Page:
Clinical Effects of Vitamin D Repletion in Patients With Parkinson's Disease (VIDIP PILOT)

This study is currently recruiting participants. (see Contacts and Locations)
Verified November 2013 by Emory University
Sponsor:
Information provided by (Responsible Party):
Marian L. Evatt, Emory University
ClinicalTrials.gov Identifier:
NCT00571285
First received: December 7, 2007
Last updated: November 19, 2013
Last verified: November 2013

December 7, 2007
November 19, 2013
June 2007
December 2013   (final data collection date for primary outcome measure)
Change from Baseline Visit to 3 month (Treatment Visit #1)in the TUG , timed walking task (8-meters) and UPDRS III subscore [ Time Frame: 6 months ] [ Designated as safety issue: No ]
Same as current
Complete list of historical versions of study NCT00571285 on ClinicalTrials.gov Archive Site
1. Change from Baseline Visit to 3 month (Visit #1) and 6 month (Visit #2) in the UPDRS II, BAI-II and BDI-II score. [ Time Frame: 6 months ] [ Designated as safety issue: No ]
Same as current
Not Provided
Not Provided
 
Clinical Effects of Vitamin D Repletion in Patients With Parkinson's Disease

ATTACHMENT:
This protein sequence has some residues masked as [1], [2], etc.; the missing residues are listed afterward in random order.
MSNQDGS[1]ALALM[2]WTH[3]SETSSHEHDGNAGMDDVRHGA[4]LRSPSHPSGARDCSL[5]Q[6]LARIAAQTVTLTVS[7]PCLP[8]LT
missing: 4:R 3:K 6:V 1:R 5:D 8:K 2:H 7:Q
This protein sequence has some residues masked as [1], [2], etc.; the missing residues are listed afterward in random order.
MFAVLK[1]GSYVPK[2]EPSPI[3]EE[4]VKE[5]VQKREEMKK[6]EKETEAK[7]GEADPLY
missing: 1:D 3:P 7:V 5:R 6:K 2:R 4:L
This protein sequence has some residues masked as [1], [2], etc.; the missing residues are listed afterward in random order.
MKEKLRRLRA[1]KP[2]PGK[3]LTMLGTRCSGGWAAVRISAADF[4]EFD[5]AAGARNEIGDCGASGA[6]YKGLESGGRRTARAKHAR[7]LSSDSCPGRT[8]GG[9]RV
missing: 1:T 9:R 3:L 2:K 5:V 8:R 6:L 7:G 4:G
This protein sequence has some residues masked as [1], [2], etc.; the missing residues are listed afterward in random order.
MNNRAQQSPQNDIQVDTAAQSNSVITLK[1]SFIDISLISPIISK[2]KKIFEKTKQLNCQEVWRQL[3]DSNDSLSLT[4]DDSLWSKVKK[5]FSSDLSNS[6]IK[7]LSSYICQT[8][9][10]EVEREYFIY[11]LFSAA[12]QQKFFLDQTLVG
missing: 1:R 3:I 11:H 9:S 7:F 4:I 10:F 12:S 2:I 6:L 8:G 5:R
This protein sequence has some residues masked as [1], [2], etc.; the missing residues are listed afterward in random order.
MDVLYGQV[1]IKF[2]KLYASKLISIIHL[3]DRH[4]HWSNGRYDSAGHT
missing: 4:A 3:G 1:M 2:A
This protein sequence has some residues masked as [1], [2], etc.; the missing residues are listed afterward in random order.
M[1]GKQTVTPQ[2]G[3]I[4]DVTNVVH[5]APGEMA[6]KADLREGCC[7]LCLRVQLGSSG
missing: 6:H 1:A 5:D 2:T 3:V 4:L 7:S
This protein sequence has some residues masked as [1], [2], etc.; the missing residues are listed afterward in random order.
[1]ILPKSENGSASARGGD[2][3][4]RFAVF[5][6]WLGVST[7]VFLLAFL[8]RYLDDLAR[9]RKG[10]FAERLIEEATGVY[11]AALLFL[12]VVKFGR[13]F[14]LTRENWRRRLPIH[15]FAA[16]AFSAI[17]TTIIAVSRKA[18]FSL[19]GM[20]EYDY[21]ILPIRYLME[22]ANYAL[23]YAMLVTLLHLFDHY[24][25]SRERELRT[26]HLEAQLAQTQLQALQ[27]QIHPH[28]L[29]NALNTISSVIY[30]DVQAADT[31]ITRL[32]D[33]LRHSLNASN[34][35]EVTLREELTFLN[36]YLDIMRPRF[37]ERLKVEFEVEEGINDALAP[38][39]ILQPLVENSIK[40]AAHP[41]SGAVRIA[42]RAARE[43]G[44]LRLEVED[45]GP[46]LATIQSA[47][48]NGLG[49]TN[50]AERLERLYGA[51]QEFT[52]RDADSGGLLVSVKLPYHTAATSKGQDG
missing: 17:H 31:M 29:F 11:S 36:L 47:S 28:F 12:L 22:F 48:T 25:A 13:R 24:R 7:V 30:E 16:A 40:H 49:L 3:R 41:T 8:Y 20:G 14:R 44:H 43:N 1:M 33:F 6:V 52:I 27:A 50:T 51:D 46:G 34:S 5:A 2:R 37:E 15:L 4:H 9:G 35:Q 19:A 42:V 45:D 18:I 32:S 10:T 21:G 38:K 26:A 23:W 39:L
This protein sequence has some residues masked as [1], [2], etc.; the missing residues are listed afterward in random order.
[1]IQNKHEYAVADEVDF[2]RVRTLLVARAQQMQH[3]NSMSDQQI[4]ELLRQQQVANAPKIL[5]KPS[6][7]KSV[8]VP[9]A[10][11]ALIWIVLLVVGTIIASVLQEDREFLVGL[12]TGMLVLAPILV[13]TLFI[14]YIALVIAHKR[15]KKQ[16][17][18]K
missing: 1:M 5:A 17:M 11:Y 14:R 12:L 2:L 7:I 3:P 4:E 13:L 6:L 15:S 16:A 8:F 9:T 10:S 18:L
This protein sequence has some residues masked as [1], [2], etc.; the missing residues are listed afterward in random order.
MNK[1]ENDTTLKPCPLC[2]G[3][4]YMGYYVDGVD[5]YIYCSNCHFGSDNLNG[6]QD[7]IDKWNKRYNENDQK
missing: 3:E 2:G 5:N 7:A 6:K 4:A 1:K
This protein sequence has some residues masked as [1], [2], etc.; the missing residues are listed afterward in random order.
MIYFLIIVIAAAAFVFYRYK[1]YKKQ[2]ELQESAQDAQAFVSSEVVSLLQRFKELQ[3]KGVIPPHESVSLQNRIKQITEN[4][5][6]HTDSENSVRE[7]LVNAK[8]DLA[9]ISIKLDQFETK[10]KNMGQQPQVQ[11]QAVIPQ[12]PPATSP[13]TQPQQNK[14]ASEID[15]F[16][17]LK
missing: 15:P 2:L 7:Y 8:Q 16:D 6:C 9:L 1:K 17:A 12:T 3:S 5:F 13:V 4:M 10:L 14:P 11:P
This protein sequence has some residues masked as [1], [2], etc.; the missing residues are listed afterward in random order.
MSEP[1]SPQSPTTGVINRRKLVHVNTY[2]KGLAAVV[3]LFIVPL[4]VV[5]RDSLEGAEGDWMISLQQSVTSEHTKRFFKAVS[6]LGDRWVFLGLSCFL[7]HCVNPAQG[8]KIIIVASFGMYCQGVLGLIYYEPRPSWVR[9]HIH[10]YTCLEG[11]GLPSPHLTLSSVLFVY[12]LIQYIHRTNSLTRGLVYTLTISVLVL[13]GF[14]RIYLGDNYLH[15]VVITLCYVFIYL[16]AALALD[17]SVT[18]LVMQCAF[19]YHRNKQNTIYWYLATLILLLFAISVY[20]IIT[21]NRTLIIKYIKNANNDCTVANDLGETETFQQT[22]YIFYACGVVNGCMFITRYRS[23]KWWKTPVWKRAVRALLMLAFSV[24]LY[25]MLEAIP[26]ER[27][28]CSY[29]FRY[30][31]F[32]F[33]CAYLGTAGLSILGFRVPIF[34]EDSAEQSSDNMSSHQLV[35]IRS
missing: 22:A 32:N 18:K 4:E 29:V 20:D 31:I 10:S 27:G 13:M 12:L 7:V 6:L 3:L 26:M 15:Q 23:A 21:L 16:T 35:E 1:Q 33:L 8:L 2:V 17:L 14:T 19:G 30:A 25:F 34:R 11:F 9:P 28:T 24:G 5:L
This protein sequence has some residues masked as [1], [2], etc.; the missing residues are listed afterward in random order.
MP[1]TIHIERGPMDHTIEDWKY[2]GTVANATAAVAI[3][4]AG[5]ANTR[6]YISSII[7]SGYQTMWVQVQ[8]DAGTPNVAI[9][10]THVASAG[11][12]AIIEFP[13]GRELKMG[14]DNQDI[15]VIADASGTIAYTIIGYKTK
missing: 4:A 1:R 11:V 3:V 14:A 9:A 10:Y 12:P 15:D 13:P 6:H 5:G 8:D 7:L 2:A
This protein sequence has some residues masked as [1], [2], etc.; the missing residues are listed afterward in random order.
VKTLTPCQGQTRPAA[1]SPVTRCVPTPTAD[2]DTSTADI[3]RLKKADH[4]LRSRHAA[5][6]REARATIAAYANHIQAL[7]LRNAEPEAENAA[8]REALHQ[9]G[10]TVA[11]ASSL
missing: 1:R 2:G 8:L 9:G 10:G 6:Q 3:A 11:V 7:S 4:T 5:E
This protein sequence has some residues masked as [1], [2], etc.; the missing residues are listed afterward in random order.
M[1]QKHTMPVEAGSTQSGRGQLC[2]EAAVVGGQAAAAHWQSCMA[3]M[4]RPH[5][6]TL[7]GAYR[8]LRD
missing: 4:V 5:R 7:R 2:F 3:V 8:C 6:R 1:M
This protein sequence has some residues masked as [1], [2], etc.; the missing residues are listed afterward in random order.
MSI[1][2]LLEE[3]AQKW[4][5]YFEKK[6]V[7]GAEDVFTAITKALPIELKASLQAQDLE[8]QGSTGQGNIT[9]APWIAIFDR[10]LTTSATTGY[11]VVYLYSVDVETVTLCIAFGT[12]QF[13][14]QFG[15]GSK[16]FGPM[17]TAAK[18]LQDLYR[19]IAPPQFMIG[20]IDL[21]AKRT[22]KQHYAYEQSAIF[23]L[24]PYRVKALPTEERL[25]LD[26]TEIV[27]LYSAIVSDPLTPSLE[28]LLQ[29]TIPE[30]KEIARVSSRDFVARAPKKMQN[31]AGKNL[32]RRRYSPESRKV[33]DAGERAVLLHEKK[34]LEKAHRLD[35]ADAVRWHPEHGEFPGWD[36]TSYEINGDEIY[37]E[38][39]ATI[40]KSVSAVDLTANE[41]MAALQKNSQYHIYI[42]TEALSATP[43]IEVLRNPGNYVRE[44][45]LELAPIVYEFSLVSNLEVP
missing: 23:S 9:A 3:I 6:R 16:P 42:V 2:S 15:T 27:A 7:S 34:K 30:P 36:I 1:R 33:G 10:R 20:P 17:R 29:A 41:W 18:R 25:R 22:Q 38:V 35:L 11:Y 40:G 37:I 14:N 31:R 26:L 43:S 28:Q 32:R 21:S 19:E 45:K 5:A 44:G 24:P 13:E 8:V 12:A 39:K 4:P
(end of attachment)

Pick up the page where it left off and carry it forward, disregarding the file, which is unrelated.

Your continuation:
Clinical Effects of Vitamin D Repletion in Patients With Parkinson's Disease

A statement of the problem of interest Retrospective review of records in the Emory Movement Disorders clinic suggests vitamin D deficiency occurs in over 80% of patients with Parkinson's Disease (PD), much more frequently than in internal medicine clinics. Laboratory studies have suggested vitamin D could play a role in the development of PD. In addition, low vitamin D levels have been associated with slower walking speeds, worse memory and thinking, and depression.

  1. A statement of the problem of interest Retrospective review of records in the Emory Movement Disorders clinic suggests vitamin D deficiency occurs in over 80% of patients with Parkinson's Disease (PD), much more frequently than in internal medicine clinics. Laboratory studies have suggested vitamin D could play a role in the development of PD. In addition, low vitamin D levels have been associated with slower walking speeds, worse memory and thinking, and depression.
  2. General statement of how the problem will be studied About 150 persons who have PD and low vitamin D levels will participate in this study. Subjects will be randomly (like flipping a coin) assigned to either high dose vitamin D supplement (54,200 IU weekly) or the Recommended Daily Allowance (RDA) for older persons (4200 IU weekly of vitamin D). Subjects will be examined in the clinic before, then 3- and 6- months after taking vitamin D supplement. Tests of walking speed, Parkinson's rating scales, memory tests and questionnaires of mood, anxiety and fatigue will be administered.
  3. How the research will advance scientific knowledge and/or human health If this study confirms that vitamin D deficiency is occurs in 80% of patients, other patients may benefit because awareness of the problem will be increased. Also, this study will help determine whether vitamin D improves patients' functioning.